Home Technology EU Officials Reportedly Targeted with Israeli Pegasus Spyware

EU Officials Reportedly Targeted with Israeli Pegasus Spyware

by admin

According to a news report from Reuters, senior officials of the EU were supposedly targeted by the NSO Group’s scandalous Pegasus surveillance tool.

The news agency further pointed out that five individuals, including European Justice Commissioner Didier Reynders, and two unnamed E.U. officials, have been singled out in total. But, it is still not clear what information was obtained following the attack or who used this commercial spyware against them.

Though the targeting has happened using an NSO tool, the NSO Group has clarified to Reuters that they are not responsible for hacking attempts.

The NGO group has been under the radar since Apple cautioned the victims last November about the state-sponsored attacks in its attempt to block the Israeli surveillance companies from aiming at its customer.

In the same month, Apple filed a lawsuit against NSO Group, seeking help from the court to get the company banned from using its services and products to launch and develop spyware attacks.

Pegasus exploits like FORCEDENTRY are usually installed via refined “zero-click” exploits. It allows law enforcement customers and the government access to the destined device and shares their precise location, messages, photos, and personal data.

The US government has added the NSO Group to its trade blocklist after Pegasus’s prevalent offense to consistently spying on civilians. It has sequentially encouraged Israel to curb the number of nations to which regional defensive companies can sell surveillance tools and offensive hacking.

Pointing out the technology’s “unprecedented level of intrusiveness,” the European Data Protection Supervisor, in February 2022, called for boycotting the use and the development of Pegasus-like industrial spyware in the area that could threaten the right of privacy of the user.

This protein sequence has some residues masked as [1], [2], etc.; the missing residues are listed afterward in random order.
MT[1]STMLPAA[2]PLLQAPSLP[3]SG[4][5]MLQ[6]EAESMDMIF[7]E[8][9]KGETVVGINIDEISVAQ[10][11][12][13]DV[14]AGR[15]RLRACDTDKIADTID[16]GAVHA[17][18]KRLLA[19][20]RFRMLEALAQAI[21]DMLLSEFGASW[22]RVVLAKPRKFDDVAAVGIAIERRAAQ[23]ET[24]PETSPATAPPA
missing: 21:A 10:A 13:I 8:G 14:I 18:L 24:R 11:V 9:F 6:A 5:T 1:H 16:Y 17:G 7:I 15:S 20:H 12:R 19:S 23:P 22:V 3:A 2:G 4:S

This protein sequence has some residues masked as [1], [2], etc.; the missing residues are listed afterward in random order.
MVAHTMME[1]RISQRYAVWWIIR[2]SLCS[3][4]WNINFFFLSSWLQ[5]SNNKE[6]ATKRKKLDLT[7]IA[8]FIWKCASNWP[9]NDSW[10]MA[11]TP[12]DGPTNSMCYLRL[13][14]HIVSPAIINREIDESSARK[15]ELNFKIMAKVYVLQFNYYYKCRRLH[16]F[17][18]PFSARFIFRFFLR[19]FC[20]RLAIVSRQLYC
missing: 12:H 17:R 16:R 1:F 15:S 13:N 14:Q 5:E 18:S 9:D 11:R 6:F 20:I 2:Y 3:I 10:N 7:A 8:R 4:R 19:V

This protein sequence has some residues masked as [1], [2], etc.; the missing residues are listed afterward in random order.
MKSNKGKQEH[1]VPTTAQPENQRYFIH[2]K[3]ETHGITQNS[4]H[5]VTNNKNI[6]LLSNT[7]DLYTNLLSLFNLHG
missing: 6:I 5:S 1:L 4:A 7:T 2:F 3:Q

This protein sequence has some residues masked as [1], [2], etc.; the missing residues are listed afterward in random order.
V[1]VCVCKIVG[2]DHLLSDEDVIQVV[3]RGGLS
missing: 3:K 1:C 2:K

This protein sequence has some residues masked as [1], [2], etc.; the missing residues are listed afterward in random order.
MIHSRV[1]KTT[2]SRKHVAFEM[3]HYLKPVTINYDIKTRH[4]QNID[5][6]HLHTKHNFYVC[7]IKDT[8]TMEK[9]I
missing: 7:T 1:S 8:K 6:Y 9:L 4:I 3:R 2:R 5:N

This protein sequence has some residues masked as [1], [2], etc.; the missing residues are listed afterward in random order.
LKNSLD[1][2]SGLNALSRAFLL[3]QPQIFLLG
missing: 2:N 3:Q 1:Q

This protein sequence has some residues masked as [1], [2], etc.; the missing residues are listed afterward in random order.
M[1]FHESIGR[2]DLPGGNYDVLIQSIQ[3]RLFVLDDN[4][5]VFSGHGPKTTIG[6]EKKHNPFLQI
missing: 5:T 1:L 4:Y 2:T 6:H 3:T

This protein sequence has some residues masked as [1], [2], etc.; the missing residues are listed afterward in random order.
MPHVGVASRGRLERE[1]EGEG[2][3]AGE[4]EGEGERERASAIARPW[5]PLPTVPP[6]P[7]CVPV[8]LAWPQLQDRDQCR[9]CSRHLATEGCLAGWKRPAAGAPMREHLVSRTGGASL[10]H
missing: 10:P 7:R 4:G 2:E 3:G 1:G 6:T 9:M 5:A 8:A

Despite efforts to control the utilization of spyware, weeks after Apple initiated the legal proceedings, it was found by the forensic investigation department the last week that the iPhone of a human rights defender and Jordanian journalist, Suhair Jaradat, was hacked in December 2021 via a nasty WhatsApp message using Pegasus.

The report further said that it is especially remarkable to notice that the targeting of the victim was only uncovered after the prevalent propaganda around Apple’s notifications and lawsuits.

Surprisingly, this can happen to anyone. Therefore, it is always recommended that you take the necessary steps to protect yourself from any such spyware and ransomware. Some of them are:

  • Use a VPN: You should install a VPN for PC, tablets, and mobile phones to have an additional layer of protection for your devices. VPN reroutes your device through a server located at a different location or perhaps, a different country, making it impossible for any software or cybercriminal to trace you or decipher your data.
  • Pay Attention to Your Downloads: You should thoroughly check before downloading any content from file-sharing websites. Malware and spyware are often hidden in these files and can enter your system giving access to the cybercriminals.
  • Update Your System: Sometimes, the latest update of software or browser fixes any bugs that leave your device accessible to spyware. Therefore, you should always update them as soon as a new version is available.
  • Use Anti-Spyware Software: Antivirus software acts as a defending layer and protects you from any kind of virus. There are different anti-virus software available in the market to fit your needs and budget.
  • Avoid Pop-Ups: No matter how attractive a pop-up on your device might look, never select anything that appears on your screen. You might end up downloading spyware or viruses that can harm your data. You can consider installing a pop-up blocker to avoid them completely.
  • Keep an Eye on Your Email: If you do not recognize the sender, then do not download any document until you find it authentic. It might be clickbait that could force you into sharing your information or data.

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